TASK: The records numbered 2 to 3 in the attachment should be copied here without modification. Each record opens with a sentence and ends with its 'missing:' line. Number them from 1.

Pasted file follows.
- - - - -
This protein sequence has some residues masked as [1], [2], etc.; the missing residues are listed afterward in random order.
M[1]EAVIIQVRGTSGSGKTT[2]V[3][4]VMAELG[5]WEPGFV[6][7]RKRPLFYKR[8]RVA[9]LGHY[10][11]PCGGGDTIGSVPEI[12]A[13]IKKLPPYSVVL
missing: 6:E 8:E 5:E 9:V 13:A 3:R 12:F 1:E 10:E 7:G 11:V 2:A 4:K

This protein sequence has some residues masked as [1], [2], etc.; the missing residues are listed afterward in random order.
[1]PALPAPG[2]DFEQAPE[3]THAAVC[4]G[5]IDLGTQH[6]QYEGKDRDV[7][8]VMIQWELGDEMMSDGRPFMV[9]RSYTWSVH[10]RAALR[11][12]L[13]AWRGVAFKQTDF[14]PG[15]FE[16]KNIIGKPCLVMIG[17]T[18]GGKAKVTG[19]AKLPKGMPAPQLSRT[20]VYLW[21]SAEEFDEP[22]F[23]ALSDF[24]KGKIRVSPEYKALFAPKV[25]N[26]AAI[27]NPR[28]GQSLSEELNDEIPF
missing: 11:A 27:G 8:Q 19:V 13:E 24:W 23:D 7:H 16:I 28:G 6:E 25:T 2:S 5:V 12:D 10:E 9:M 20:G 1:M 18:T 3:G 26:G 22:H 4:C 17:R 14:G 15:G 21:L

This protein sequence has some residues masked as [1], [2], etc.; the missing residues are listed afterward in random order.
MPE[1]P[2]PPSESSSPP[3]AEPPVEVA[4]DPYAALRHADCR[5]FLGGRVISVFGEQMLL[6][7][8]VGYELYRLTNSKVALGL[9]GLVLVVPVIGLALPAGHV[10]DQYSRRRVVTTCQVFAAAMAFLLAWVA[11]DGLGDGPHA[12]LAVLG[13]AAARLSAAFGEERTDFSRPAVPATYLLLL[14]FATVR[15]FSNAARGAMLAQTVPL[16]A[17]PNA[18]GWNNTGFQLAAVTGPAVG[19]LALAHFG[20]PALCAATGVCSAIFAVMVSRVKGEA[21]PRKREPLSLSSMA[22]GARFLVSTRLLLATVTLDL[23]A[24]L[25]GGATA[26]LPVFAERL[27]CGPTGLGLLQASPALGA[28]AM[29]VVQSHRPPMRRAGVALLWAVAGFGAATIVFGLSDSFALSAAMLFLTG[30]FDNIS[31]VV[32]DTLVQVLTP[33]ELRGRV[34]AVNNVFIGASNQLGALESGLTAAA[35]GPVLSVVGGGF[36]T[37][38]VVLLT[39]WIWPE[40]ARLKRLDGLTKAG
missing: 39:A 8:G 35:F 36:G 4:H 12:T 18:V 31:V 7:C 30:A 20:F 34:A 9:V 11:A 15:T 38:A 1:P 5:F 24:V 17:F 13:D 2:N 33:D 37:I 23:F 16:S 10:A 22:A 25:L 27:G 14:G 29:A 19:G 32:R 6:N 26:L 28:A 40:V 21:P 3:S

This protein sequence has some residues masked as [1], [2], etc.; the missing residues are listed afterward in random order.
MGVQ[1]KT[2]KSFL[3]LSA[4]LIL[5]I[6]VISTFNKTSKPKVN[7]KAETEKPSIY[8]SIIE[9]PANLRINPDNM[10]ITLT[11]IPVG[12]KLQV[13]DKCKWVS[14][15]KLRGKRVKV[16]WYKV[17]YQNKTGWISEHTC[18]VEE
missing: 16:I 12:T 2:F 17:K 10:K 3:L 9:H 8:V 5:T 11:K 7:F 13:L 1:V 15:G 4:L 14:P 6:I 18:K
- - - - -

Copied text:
This protein sequence has some residues masked as [1], [2], etc.; the missing residues are listed afterward in random order.
[1]PALPAPG[2]DFEQAPE[3]THAAVC[4]G[5]IDLGTQH[6]QYEGKDRDV[7][8]VMIQWELGDEMMSDGRPFMV[9]RSYTWSVH[10]RAALR[11][12]L[13]AWRGVAFKQTDF[14]PG[15]FE[16]KNIIGKPCLVMIG[17]T[18]GGKAKVTG[19]AKLPKGMPAPQLSRT[20]VYLW[21]SAEEFDEP[22]F[23]ALSDF[24]KGKIRVSPEYKALFAPKV[25]N[26]AAI[27]NPR[28]GQSLSEELNDEIPF
missing: 11:A 27:G 8:Q 19:V 13:E 24:W 23:D 7:H 16:I 28:G 6:E 25:T 2:S 5:V 12:D 10:E 9:M 20:G 1:M 18:T 3:G 26:G 22:H 4:C 17:R 14:G 15:G 21:L

This protein sequence has some residues masked as [1], [2], etc.; the missing residues are listed afterward in random order.
MPE[1]P[2]PPSESSSPP[3]AEPPVEVA[4]DPYAALRHADCR[5]FLGGRVISVFGEQMLL[6][7][8]VGYELYRLTNSKVALGL[9]GLVLVVPVIGLALPAGHV[10]DQYSRRRVVTTCQVFAAAMAFLLAWVA[11]DGLGDGPHA[12]LAVLG[13]AAARLSAAFGEERTDFSRPAVPATYLLLL[14]FATVR[15]FSNAARGAMLAQTVPL[16]A[17]PNA[18]GWNNTGFQLAAVTGPAVG[19]LALAHFG[20]PALCAATGVCSAIFAVMVSRVKGEA[21]PRKREPLSLSSMA[22]GARFLVSTRLLLATVTLDL[23]A[24]L[25]GGATA[26]LPVFAERL[27]CGPTGLGLLQASPALGA[28]AM[29]VVQSHRPPMRRAGVALLWAVAGFGAATIVFGLSDSFALSAAMLFLTG[30]FDNIS[31]VV[32]DTLVQVLTP[33]ELRGRV[34]AVNNVFIGASNQLGALESGLTAAA[35]GPVLSVVGGGF[36]T[37][38]VVLLT[39]WIWPE[40]ARLKRLDGLTKAG
missing: 39:A 8:G 35:F 36:G 4:H 12:T 18:V 31:V 7:C 30:A 20:F 34:A 9:V 11:A 15:T 38:A 1:P 5:F 24:V 17:F 13:D 2:N 33:D 37:I 23:F 16:S 10:A 22:A 25:L 27:G 14:G 29:A 19:G 32:R 6:N 26:L 28:A 40:V 21:P 3:S